A dairy free alternative to a traditional Christmas Cake which can be made last minute, just make the mincemeat the day before as it needs to marinate and ruminate for 24 hours before you use it. You can use a jar of shop bought mincemeat if you want to save time, the cake is full of spices a bit of brandy and all the Christmassy flavours and is perfect if you are a mince pie fan, but fancy a lighter cake version and it’s perfect with dairy free vanilla ice cream.
This cinnamony Apple cake is dairy free and made with olive oil. It has bourbon vanilla and lemon juice and zest in it and I make it with spelt flour, so it’s healthier because spelt is an ancient grain packed with nutrients that processed flour hasn’t got much of.
The top goes a bit apple crumble-like and the sides go a bit biscuity but it stays moist in the middle, and all my friends really love it and can’t tell dairy free. Perfect for Bonfire Night and Christmas or just for tea time. I sometimes have it for breakfast with coffee too.
I adore sweet and savoury flavours together and this recipe from The Complete Book of Turkish Cooking nails this perfectly. I have tweaked it a bit because the first time I cooked them the cooking apples burst and so I had to start again even though they tasted amazing, so I went with Braeburn apples instead. I have also added more pine nuts and currants as I thought the recipe needed it and replaced the sugar with maple syrup as it’s low GI and used basmati rice. They are perfect as a side to a roast instead of stuffing or cold with a salad.
This recipe by the chef Peter Gordon is quite simply one of the most delicious things I’ve ever eaten. It’s the perfect food to eat in the summer as it’s a Polynesian style sweet savoury raw fish salad that requires no cooking and is fresh and light. I sometimes add crispy onions on top that you can get in a tub from the salad dressing aisle in the supermarket which add a bit more crunch and flavour. It’s perfect as a date night dinner for two or as a starter for a dinner party.
If you like Waldorf salad, my Waldorf salad tartines is an old classic recipe that I’ve updated and paired with Parmesan then placed on scorched sourdough.I love salad on toast because I love the combo of textures and flavours which make it a sweet crunchy creamy savoury fab lunch, starter or light dinner.
A really delicious way to use up the Christmas mince pie mountain over the festive period, even the stale ones. This is my own invention and it pimps up the mince pie, turning it from a Skoda into a Ferrari. The tartness of the apple counterbalances the sweetness of the mince pies, which caramelise on top of the apples and it really works as they are a marriage made in heaven. It has all the Christmassy flavours of orange zest and mixed spice then the mix of crunchy top with the creamy apples combo, which for me is pretty perfect. My friends think this recipe is a work of genius, I kid you not.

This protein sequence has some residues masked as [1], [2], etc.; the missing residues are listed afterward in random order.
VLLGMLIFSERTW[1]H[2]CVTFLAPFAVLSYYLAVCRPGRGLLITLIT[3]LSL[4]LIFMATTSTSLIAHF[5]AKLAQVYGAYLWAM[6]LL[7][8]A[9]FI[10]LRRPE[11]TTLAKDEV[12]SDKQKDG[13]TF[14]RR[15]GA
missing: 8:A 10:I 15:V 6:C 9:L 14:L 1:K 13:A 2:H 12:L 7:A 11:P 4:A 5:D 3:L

700g cooking apples, peeled, cored and chopped
25g soft brown sugar
Zest of an orange and two tablespoons of its juice
2 teaspoons mixed spice
Several mince pies or more if you are a big mince pie fan
175g plain flour (I use wholemeal spelt)
50g soft brown sugar
There really isn’t anything as delicious and comforting as a home made mince pie that’s still warm from the oven. It’s totally evocative of Christmas with the smell of all the spices, dried fruit and brandy. These mince pies are totally vegetarian and don’t use beef suet or the unethical palm oil which are in most shop bought mince meat jars and mince pies. They are easy to make, you use shop bought pastry if you can’t, like me, be bothered to make it and because the filling is so good, no one will notice. They are fun to make with kids too as they can decorate the top their way. I use a Christmas tree cookie cutter, but there are lots of different Christmas themed cookie cutters you could use.
This red cabbage recipe is full of Christmas flavours and tastes super fab with the Christmas roast. It is my favourite combo of sweet and sour with orange, apple, spices and port, which work really well together. It doesn’t have to just be for Christmas or thanksgiving, but you can eat it all year round. It’s also delicious with sausage and mash or baked potatoes and perfect with ham. Everyone I know who has cooked this really loves it as much as me. Its origins are loosely based on a Danish recipe and traditionally in Denmark it is served with rich meats, such as duck and pork. I spent many a Christmas in Denmark or with Danes as a child so this tastes very comforting to me and no one does Christmas better than the Danes. It is also fab with the Boxing Day leftovers the next day and its flavour improves with age.
1 small red cabbage, shredded
1 apple, grated
1 chopped onion
1 orange, zest and juice
1 tablespoon balsamic vinegar
2 tablespoons dark brown sugar
A handful of sultanas
2 tablespoons butter (optional)
Salt and pepper to taste